Chicago Symphony Orchestra (CSO) bassist Michael Hovnanian published an article at his blog, Bass Blog, on 8/8/2015 that references some recent CSO Ravinia Festival events. Shortly after the piece was published, several dozen musicians and orchestra managers reach out to me via private messages expressing varying degrees of concern over the content and tone of Hovanian’s piece.
One item in particular from the original version was referenced by a number of individuals and in the process of reaching out to Hovnanian to learn more and for clarification, we ended up exchanging a series of emails.
For those unaware of Hovnanian’s Bass Blog, he has a long history of punching holes in sensitive issues by means of satire alongside earnest insight into typical big budget orchestra activity, such as the CSO’s 2007 European tour; all vis-a-vis his perspective as a musician.
That being said, it isn’t difficult to see where a statement such as his original version within the context of a very real CSO concert event can be interpreted as an inappropriate remark about musician colleagues and/or patrons.
Nonetheless, during my exchanges with Hovnanian he did confirm that although not expressly labeled as such, it was intended to be humorous in tone.
“The whole thing was intended as satire,” wrote Hovnanian.”
He continued by offering some additional retrospective observations.
“Now that I read back the passage you quoted, I realize the sentence should have read ‘…members of the smarter sex can resort…’ not referring to anyone in particular, or anyone I observed, meaning that while men are forced to wear stuffy tuxedos to these sorts of events, women have more comfortable options when it comes to formal attire,” wrote Hovnanian. “Yes, overly crass and tasteless on my part, now that you point it out. I’ll edit, with a note of apology.”
True to his word, Hovnanian promptly amended his original post along with a postscript explanation of the edit.
When taking into consideration the author’s practice of discussing his orchestra and related issues both within and without the context of satire, it returns to a central point of whether or not it would even be an issue within an environment where employers take the time to routinely design and implement a program to make sure all employees understand the institution’s key HR policies and procedures related to ethical conduct principles, discrimination and sexual harassment prevention, workplace privacy, compliance, conflicts of interest prevention, formal complaint processes, workplace violence prevention, health and safety, use of company equipment, etc.
Always curious to learn more about an orchestra’s HR practices, I asked Hovnanian if his employer engaged any type of program mentioned above.
“If you are referring to some kind of in-person presentation, I don’t recall any such thing occurring,” wrote Hovnanian. “We occasionally receive memos covering some of the topics you mention.”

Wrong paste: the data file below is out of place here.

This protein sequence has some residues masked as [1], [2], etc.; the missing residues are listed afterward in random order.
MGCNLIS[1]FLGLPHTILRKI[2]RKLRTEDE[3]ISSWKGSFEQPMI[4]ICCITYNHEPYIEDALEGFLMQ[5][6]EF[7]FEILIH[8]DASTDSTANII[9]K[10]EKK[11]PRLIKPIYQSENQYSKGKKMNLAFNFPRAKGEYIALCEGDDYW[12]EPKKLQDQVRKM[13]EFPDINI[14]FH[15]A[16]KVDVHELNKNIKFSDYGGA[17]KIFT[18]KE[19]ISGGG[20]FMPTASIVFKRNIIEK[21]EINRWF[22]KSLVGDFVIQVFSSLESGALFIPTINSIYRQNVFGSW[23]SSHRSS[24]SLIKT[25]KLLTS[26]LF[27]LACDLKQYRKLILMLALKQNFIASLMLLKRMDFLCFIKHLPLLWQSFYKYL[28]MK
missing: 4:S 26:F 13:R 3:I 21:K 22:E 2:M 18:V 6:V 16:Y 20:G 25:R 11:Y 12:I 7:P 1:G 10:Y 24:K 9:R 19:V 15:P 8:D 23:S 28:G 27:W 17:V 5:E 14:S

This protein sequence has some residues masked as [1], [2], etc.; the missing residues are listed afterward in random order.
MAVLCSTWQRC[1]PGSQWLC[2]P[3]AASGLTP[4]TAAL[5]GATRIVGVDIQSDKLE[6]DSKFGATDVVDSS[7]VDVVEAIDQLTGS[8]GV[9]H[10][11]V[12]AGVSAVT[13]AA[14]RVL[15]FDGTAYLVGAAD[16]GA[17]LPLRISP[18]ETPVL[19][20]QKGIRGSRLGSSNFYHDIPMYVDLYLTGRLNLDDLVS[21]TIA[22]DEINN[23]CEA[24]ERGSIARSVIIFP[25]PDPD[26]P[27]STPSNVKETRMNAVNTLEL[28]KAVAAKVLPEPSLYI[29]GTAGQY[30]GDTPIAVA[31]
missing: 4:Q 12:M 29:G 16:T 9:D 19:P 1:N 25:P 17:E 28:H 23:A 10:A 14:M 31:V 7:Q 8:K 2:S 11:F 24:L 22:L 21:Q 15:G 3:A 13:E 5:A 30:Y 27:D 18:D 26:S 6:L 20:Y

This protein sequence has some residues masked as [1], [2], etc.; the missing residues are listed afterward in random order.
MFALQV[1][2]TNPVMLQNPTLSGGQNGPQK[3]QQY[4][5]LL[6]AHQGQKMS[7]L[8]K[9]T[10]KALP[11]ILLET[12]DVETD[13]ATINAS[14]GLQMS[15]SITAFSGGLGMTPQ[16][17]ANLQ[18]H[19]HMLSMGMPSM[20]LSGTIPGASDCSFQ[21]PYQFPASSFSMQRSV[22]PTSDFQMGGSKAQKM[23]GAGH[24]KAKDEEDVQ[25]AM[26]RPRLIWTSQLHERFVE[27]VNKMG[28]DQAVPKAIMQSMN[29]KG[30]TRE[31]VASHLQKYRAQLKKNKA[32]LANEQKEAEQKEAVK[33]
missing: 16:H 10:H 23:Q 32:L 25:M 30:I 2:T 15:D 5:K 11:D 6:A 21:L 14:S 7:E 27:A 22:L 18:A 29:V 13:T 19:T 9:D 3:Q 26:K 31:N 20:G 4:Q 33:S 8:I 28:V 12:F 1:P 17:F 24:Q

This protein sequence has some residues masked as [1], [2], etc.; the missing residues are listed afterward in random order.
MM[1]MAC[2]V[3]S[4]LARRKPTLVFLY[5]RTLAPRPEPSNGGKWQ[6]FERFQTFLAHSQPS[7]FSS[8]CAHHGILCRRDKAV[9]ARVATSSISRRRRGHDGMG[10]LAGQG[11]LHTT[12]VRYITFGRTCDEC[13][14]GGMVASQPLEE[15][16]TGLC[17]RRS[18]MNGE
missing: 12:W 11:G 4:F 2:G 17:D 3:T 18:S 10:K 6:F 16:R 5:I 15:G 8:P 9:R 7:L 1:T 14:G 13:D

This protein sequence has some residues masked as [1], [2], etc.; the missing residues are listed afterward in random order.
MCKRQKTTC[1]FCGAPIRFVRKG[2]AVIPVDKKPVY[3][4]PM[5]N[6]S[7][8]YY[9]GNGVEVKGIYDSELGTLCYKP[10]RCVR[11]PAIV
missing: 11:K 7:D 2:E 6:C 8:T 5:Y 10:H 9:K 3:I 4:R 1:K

Based on my work with orchestras and their employees, his experience is quite typical and this serves as an ideal segue to the real thrust of today’s post.
There is no shortage of creative, talented employees, both on stage and off, within most orchestras and providing the basic means to help them avoid bear traps related to topics that clearly governed by HR policies is a hallmark of an employer that genuinely cares for its members as much as the institution’s mission. Perhaps unsurprisingly, many may agree that the two are not mutually exclusive.
Having said that, it is worth pointing out that there’s a deep, yet meaningful, rabbit hole here regarding policy details and whether they overreach, are reactionary, or counterintuitively oppressive (doubly so in a unionized environment). As a result, they can stunt creative outlets and efforts that simultaneously attract interest, inform, and humanize what can easily come across as a bewildering profession rife with stereotypes.
Ultimately, the return on investment related to designing healthy HR policies and routinely keeping employees informed offers tremendous potential. Simply put, it doesn’t merely help avoid problems but it fosters an improved environment of creative engagement, far more than any single marketing or outreach team can construct on their own.
In order to help facilitate those returns, it benefits both employer and employee to have a clear understanding and continually refine policies in order to ensure principles are maintained while simultaneously avoiding ham-handed methods that crush any genuine sense of ownership. If anything, all of this serves as an excellent follow-up on similar, yet far more extreme, issues we examined on 6/1/2015.
Postscript: during the interim when Hovnanian published his article and made his edits, an intriguing discussion that unfolded via a private profile’s Facebook account about whether or not Hovnanian is indeed referencing colleagues, gala attendees, or both.